Einstein Probe is a Chinese Academy of Science (CAS) mission due for launch at the end of 2022 with its primary goals to discover high-energy transients and monitor variable objects. The mission consists of two instruments, the Wide field X-ray Telescope (WXT), a lobster eye X-ray telescope consisting of twelve identical modules; and the Follow-up X-ray Telescope (FXT), which is a traditional Wolter X-ray telescope, which is jointly developed by CAS, the European Space Agency (ESA) and the Max Planck Institute for Extraterrestrial Physics (MPE). Each of the WXT modules comprise of 36 micro pore optics (MPOs), with a 375 mm focal length, a field of view of more than 3600 square degrees, a goal of 5 arcmin resolution and working in the energy range of 0.5-4 keV. As part of the collaboration between CAS and ESA, the University of Leicester (UoL) is acting as a testing facility and repeatability check for several elements of the WXT optic development. This includes calibration of individual MPOs, temperature measurements on a prototype module, calibration of a qualification module and full calibration of one of the flight module optics. The majority of these tests will be performed in the two X-ray facilities at the University of Leicester, the Tunnel Test Facility (TTF) and the Vertical Test Facility (VTF). Presented here are details of the tests carried out and the results obtained from the first batch of individual MPOs and the plan for the thermal tests of the prototype in the TTF.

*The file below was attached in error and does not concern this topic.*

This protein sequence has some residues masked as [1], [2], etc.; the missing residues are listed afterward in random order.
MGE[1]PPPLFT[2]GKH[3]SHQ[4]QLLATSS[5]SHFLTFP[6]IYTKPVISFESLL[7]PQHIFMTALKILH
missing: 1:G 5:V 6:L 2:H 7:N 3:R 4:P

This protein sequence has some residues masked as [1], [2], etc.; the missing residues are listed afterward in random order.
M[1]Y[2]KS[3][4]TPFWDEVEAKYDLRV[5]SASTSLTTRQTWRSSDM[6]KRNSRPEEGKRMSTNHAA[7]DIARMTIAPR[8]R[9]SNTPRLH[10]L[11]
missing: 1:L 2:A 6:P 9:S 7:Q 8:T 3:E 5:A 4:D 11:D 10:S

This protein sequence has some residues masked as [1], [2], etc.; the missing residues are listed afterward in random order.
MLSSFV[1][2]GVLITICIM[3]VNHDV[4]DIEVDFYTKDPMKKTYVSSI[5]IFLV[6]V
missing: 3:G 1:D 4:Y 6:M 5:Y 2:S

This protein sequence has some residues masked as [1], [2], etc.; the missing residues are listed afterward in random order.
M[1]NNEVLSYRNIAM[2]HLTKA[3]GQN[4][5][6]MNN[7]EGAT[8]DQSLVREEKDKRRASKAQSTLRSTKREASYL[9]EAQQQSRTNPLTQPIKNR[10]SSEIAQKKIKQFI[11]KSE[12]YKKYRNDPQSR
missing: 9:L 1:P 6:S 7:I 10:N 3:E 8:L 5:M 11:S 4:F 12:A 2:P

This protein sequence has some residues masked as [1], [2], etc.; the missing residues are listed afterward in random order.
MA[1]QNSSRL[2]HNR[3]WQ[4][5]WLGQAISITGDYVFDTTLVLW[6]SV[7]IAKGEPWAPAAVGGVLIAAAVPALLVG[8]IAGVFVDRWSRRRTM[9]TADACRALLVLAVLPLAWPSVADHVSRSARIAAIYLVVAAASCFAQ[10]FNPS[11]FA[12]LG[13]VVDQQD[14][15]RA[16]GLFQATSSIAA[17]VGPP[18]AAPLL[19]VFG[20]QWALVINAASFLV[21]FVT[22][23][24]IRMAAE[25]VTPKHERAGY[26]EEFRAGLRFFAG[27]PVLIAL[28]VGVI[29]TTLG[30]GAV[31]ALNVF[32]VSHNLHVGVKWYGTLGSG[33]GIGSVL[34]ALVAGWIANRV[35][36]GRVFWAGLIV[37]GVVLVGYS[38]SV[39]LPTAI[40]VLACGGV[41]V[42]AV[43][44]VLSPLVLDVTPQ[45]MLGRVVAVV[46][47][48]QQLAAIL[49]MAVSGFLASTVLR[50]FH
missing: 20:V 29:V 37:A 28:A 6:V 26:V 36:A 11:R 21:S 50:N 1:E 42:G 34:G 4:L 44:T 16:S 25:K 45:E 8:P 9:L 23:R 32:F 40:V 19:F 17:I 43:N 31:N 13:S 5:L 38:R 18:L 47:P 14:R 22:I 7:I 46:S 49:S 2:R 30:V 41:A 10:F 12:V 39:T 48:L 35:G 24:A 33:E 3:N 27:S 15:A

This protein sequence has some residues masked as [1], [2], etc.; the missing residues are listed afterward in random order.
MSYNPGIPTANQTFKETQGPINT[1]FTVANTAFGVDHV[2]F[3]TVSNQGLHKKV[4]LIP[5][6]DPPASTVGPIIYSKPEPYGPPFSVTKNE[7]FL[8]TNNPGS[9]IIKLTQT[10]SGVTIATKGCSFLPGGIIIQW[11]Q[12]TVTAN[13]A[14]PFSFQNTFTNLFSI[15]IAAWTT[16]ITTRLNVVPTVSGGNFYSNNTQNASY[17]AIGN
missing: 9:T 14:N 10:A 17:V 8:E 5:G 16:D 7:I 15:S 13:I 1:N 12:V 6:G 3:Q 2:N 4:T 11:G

China’s Einstein Probe (EP) mission is designed for time-domain astrophysics with energy band of 0.5-4 keV. The payloads of EP include a wide-field X-ray telescope (WXT) and a follow-up X-ray telescope (FXT). The field of view (FOV) of WXT is about 3600 square degrees with sensitivity at least 10 times better than traditional X-ray all-sky monitors applying collimators or coded-masks. Back-side illuminated scientific CMOS (BSI sCMOS) is the best choice for WXT after several types of X-ray detectors are investigated. In this work, we study a BSI sCMOS sensor, GSENSE400BSI developed by Gpixel Inc., which is treated as a pathfinder for the focal plane detector of WXT. GSENSE400BSI has a pixel array of 2048×2048 with pixel size of 11 μm. We have characterized this BSI sCMOS as an X-ray detector. Based on the excellent performance of GSENSE400BSI, a new BSI sCMOS device with large sensitive area of 6×6 cm2 has been proposed as the focal plane detector for WXT.